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Pakistan: The Council on Pakistan Relations, a Washington nonprofit that advocates for closer US-Pakistani ties, has hired new Washington public relations firm Fenton/Arlook to “inform American and international media about the council’s desire for productive diplomatic and economic relations between Pakistan and the United States.” The firm, which was incorporated this March in Washington, is co-owned by Fenton Communications founder David Fenton and Fenton advocacy campaigns chief Ira Arlook. The council is led by Mohammed Qazi, the president and CEO of Ciena Healthcare in Michigan.

According to the registration, Fenton/Arlook has a six-month verbal agreement with the council for $25,000 per month plus out of pocket expenses such as travel. The firm disclosed receiving a first installment of $55,000 on June 4 for “public relations fees and expenses.” The firm’s activities will be limited to “communicating with US and global media on the importance of positive diplomatic and economic relations between Pakistan and the U.S. This will include dissemination of background materials to journalists, writing op-eds, placing spokespeople in media, and normal public relations activities.”

Fenton and Arlook previously worked together on a $50,000 contract with the International Humanitarian Foundation, a Houston-based organization that supports India’s withdrawal from the disputed territory of Kashmir. As part of that engagement they helped set up Pakistani Prime Minister Imran Khan‘s September 2019 appearance on MSNBC’s “Morning Joe” program in which Khan lambasted India’s decision to revoke Kashmir’s semi-autonomous status and took President Donald Trump up on his offer to help with the crisis.

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Taiwan: Taiwan has ended its three-year engagement with Donald Trump-friendly Potomac International Partners as of June 1, according to a new lobbying filing. The firm was founded in February 2018 when six small lobbying and public affairs firms (Cowan StrategiesWeber Merritt3 Click SolutionsBond & AssociatesPCA & Company and Global Political Solutionsjoined forces to try to capture business from Republican firms damaged by their opposition to Trump. The firm signed with Taiwan’s de facto embassy in Washington, the Taipei Economic and Cultural Representative Office (TECRO), a month later for $30,000 per month. Registered on the account were Potomac leaders Mark Cowan, Phillip Bond and Mattie Amagai.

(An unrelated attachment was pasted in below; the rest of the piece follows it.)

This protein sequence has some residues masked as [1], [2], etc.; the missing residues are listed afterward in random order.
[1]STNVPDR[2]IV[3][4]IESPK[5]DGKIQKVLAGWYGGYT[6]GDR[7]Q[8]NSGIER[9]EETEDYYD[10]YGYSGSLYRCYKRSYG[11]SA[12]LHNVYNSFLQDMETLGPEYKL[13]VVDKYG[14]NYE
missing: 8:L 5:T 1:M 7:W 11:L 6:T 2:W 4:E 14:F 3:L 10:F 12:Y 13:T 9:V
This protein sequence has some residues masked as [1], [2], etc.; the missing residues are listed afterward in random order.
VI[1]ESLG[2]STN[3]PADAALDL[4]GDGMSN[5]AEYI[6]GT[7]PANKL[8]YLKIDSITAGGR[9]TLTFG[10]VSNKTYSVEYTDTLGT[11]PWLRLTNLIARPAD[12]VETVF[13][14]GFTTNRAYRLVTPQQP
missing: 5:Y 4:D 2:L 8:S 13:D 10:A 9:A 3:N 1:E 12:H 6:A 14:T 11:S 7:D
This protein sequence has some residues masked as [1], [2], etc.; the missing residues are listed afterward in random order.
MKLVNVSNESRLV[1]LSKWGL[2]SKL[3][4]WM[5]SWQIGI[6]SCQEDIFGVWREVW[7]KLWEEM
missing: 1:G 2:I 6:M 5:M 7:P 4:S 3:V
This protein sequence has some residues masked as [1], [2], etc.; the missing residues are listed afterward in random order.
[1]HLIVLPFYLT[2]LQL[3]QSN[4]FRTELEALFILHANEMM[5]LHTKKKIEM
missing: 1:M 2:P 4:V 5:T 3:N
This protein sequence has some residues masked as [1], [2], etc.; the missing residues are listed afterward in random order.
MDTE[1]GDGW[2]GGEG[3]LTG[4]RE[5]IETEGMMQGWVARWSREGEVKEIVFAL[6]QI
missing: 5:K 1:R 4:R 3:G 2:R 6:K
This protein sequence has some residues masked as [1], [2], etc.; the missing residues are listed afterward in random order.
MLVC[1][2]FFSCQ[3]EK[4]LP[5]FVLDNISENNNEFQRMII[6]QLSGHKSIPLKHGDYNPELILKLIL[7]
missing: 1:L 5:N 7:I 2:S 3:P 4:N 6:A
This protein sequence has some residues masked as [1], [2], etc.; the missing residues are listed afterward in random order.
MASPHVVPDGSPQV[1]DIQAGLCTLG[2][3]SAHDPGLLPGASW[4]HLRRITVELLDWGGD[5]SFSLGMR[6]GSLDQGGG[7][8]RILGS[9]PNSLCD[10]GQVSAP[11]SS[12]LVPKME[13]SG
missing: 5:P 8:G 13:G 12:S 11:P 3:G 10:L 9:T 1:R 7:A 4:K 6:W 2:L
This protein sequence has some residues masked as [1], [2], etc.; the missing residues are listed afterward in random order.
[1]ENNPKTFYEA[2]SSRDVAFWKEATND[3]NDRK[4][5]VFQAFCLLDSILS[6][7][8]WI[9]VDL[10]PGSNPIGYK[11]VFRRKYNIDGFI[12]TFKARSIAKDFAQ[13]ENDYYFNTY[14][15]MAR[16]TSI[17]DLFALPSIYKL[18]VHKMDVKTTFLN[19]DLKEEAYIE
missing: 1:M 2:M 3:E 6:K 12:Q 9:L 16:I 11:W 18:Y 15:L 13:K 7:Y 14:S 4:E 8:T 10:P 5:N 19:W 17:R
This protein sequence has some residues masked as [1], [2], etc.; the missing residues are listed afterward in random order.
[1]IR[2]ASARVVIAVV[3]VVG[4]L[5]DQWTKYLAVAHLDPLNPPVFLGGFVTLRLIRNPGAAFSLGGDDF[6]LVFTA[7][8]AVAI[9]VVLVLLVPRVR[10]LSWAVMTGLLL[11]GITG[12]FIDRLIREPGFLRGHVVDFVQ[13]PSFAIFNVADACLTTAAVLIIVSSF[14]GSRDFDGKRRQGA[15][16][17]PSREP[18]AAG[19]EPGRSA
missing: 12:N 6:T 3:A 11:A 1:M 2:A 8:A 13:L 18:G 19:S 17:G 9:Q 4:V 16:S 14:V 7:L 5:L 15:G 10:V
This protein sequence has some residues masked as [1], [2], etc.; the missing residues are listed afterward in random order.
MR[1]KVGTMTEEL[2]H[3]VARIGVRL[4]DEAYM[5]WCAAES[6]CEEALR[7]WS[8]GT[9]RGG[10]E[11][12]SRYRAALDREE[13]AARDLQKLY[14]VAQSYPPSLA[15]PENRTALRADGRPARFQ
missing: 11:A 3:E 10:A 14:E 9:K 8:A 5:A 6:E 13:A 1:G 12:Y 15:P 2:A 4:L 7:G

The firm played played a behind-the-scenes role in easing US-Taiwan trade tensions this summer, scoring an Aug. 27, 2020 call with Vice-President Mike Pence to discuss Taiwanese restrictions on imports of US beef and pork, according to a lobbying disclosure. The very next day, President Tsai Ing-wen announced plans to allow the import of US pork containing ractopamine and allow in US beef more than 30 months old, paving the way for a potential free trade deal. The trade push continued in the early days of the Joe Biden administration, with the firm logging an April 5 contact with Agriculture Secretary Tom Vilsack‘s chief of staff Katharine Ferguson to schedule a meeting with TECRO representatives.

Middle East

United Arab Emirates: FGH Holdings (formerly the Glover Park Group) has signed a contract extension with the Abu Dhabi Investment Authority until the end of the year. The firm has provided public relations services for the authority since 2010. This is its first time updating the contract since then. The firm is paid hourly rates.